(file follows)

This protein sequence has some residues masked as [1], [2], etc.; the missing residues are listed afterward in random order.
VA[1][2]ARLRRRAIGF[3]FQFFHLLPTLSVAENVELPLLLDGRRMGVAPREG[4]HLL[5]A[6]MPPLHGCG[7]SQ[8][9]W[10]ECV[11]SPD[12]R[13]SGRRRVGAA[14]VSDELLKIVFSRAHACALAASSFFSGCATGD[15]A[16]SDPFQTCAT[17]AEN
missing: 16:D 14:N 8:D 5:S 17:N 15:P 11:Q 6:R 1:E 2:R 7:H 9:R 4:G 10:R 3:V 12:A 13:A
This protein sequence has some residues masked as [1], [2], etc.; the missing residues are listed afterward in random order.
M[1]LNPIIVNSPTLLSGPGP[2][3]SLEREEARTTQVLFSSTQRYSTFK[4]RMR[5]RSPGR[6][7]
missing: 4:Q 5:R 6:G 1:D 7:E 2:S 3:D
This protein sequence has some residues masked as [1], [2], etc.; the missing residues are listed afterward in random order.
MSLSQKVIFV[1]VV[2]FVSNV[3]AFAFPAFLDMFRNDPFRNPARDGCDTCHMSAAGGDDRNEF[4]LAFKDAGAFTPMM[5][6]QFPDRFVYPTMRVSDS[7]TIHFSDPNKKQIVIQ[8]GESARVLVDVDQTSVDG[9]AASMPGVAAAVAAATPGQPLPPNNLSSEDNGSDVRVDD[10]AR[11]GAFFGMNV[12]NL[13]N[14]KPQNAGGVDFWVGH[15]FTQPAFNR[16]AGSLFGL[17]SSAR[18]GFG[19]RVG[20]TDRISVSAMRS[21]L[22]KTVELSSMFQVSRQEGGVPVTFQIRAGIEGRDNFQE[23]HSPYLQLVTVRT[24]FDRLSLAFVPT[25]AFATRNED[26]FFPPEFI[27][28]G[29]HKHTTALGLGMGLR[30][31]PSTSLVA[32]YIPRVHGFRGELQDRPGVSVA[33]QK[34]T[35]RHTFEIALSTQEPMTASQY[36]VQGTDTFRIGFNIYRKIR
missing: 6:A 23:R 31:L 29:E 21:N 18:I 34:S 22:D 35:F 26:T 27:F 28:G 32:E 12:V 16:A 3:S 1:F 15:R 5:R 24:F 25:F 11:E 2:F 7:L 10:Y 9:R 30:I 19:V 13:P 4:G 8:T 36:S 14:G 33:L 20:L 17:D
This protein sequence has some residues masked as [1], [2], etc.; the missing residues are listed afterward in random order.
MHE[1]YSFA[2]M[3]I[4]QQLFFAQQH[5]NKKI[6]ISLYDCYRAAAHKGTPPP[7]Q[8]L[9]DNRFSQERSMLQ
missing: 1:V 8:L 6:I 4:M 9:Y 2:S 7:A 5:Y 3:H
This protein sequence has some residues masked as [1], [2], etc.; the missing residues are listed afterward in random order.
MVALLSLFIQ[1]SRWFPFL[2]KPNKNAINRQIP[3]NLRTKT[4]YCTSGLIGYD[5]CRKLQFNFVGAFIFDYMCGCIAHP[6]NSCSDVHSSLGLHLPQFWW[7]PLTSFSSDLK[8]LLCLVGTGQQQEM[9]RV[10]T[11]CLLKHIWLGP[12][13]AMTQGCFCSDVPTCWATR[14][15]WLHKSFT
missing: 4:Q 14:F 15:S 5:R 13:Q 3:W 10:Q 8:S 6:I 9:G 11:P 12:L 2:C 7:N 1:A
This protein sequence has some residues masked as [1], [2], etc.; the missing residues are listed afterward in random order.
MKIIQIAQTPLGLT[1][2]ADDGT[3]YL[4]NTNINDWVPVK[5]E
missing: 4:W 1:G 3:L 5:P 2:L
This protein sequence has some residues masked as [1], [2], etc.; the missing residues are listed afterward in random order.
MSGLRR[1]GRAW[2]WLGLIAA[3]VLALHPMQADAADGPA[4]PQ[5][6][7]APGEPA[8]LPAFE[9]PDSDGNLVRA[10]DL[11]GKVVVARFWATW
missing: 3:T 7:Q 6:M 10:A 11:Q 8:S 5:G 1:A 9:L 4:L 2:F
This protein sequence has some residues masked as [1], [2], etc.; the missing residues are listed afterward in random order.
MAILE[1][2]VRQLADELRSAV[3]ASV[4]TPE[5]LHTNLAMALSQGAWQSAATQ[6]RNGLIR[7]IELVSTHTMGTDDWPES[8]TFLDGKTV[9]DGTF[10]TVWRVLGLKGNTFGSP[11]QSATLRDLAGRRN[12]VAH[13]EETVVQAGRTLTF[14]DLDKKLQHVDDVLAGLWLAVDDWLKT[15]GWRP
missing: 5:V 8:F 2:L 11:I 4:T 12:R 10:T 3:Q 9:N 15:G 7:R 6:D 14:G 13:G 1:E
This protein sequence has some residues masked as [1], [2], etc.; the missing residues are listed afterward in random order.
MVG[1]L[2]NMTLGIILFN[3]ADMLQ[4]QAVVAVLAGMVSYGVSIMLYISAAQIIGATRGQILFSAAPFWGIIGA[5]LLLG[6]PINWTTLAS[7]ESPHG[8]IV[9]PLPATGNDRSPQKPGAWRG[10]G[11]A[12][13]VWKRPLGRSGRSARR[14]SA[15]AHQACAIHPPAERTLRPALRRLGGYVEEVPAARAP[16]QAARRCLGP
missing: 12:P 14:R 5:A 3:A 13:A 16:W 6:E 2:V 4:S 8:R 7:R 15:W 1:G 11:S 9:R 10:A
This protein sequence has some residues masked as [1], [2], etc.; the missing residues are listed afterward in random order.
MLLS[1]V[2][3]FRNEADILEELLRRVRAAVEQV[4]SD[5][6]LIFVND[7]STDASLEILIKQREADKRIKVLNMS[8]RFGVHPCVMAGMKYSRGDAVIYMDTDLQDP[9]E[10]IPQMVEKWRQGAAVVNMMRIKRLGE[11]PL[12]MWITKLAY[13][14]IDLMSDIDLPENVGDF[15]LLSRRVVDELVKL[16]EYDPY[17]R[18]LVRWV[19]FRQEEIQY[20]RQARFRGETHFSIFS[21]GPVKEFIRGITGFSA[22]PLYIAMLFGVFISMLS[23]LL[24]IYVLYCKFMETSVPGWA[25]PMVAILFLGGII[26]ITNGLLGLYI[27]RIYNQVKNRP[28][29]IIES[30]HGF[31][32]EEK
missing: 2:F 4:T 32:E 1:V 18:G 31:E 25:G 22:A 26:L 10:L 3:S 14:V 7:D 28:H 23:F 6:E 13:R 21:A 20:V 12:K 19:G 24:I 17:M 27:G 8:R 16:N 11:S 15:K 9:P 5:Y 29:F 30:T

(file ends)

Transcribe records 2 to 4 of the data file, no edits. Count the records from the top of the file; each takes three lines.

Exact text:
This protein sequence has some residues masked as [1], [2], etc.; the missing residues are listed afterward in random order.
M[1]LNPIIVNSPTLLSGPGP[2][3]SLEREEARTTQVLFSSTQRYSTFK[4]RMR[5]RSPGR[6][7]
missing: 4:Q 5:R 6:G 1:D 7:E 2:S 3:D
This protein sequence has some residues masked as [1], [2], etc.; the missing residues are listed afterward in random order.
MSLSQKVIFV[1]VV[2]FVSNV[3]AFAFPAFLDMFRNDPFRNPARDGCDTCHMSAAGGDDRNEF[4]LAFKDAGAFTPMM[5][6]QFPDRFVYPTMRVSDS[7]TIHFSDPNKKQIVIQ[8]GESARVLVDVDQTSVDG[9]AASMPGVAAAVAAATPGQPLPPNNLSSEDNGSDVRVDD[10]AR[11]GAFFGMNV[12]NL[13]N[14]KPQNAGGVDFWVGH[15]FTQPAFNR[16]AGSLFGL[17]SSAR[18]GFG[19]RVG[20]TDRISVSAMRS[21]L[22]KTVELSSMFQVSRQEGGVPVTFQIRAGIEGRDNFQE[23]HSPYLQLVTVRT[24]FDRLSLAFVPT[25]AFATRNED[26]FFPPEFI[27][28]G[29]HKHTTALGLGMGLR[30][31]PSTSLVA[32]YIPRVHGFRGELQDRPGVSVA[33]QK[34]T[35]RHTFEIALSTQEPMTASQY[36]VQGTDTFRIGFNIYRKIR
missing: 6:A 23:R 31:L 29:E 21:N 18:I 34:S 22:D 35:F 26:T 27:F 28:G 32:E 12:V 16:A 3:S 1:F 15:R 5:R 24:F 25:F 11:E 2:F 7:L 10:Y 9:R 30:I 19:V 13:P 4:G 8:T 36:S 14:G 33:L 20:L 17:D
This protein sequence has some residues masked as [1], [2], etc.; the missing residues are listed afterward in random order.
MHE[1]YSFA[2]M[3]I[4]QQLFFAQQH[5]NKKI[6]ISLYDCYRAAAHKGTPPP[7]Q[8]L[9]DNRFSQERSMLQ
missing: 1:V 8:L 6:I 4:M 9:Y 2:S 7:A 5:Y 3:H